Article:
It was a known fact the Modi-Obama Republic Day romance won't last as India's relationship with the US does not have the kind of strategic dimension. America is a place where Indians migrate to for a better living. It was naïve to believe that Obama's visit to India and his having tea with Modi will transform the Americans. Modi ought to have remembered that Americans have their interest at the top of their minds.

Both India and Russia have acquired a new self-confidence arising out of their rapid economic growth when many capitalist countries are suffering from an economic recession. India must realise that Russia is reasserting itself on the international sphere. India-Russia cooperation, particularly in the defence sector, is the strongest link. Even today, around 50 per cent of defence equipment used by the Indian defence forces is of Russian origin. Russia remains India's largest supplier of military equipment despite the entry of US and Israel. Indo-Russian energy cooperation is also expected to get a boost in the coming years.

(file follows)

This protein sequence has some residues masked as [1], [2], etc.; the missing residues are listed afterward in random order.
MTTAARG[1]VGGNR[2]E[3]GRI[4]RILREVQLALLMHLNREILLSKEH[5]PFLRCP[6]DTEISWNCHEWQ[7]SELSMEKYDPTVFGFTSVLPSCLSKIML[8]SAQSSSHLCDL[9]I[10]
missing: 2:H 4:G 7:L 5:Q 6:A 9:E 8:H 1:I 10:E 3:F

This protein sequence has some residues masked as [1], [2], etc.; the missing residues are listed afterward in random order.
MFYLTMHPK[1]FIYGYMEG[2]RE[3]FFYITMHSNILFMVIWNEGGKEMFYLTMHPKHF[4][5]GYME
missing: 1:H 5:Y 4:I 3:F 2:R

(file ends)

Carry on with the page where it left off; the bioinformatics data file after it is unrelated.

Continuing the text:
According to the International Energy Agency, India would be the third largest energy consumer in the world by 2025 after US and China. Russia is destined to play a vital role in ensuring India's energy security in the coming decades. India is an energy deficient country, and Russia is energy surplus, and therefore, a mutual interest lies in this sector.

Ironically, the weakest link in Indo-Russian cooperation remains trade and economic ties. Trade between the two countries is extremely low. India and Russia are already trying to boost the economic partnership through Comprehensive Economic Partnership Agreement (CEPA). Russia's move to encourage the promotion of groupings like RIC (Russia-India-China), BRICS (Brazil-Russia-India-China-South Africa), as well as SCO (Shanghai Cooperation Organisation) is intended to create a forum outside the Western block where India and Russia along with other countries can discuss issues without western pressure.

India should look to Moscow as a pillar of stability amid global uncertainty following Trump's election. The announcement of Modi's dates for a visit marks a break from the foreign office's practice of not confirming dates for Prime Ministerial trips till at most a week before the visit. This underlines the renewed emphasis on ties with Russia.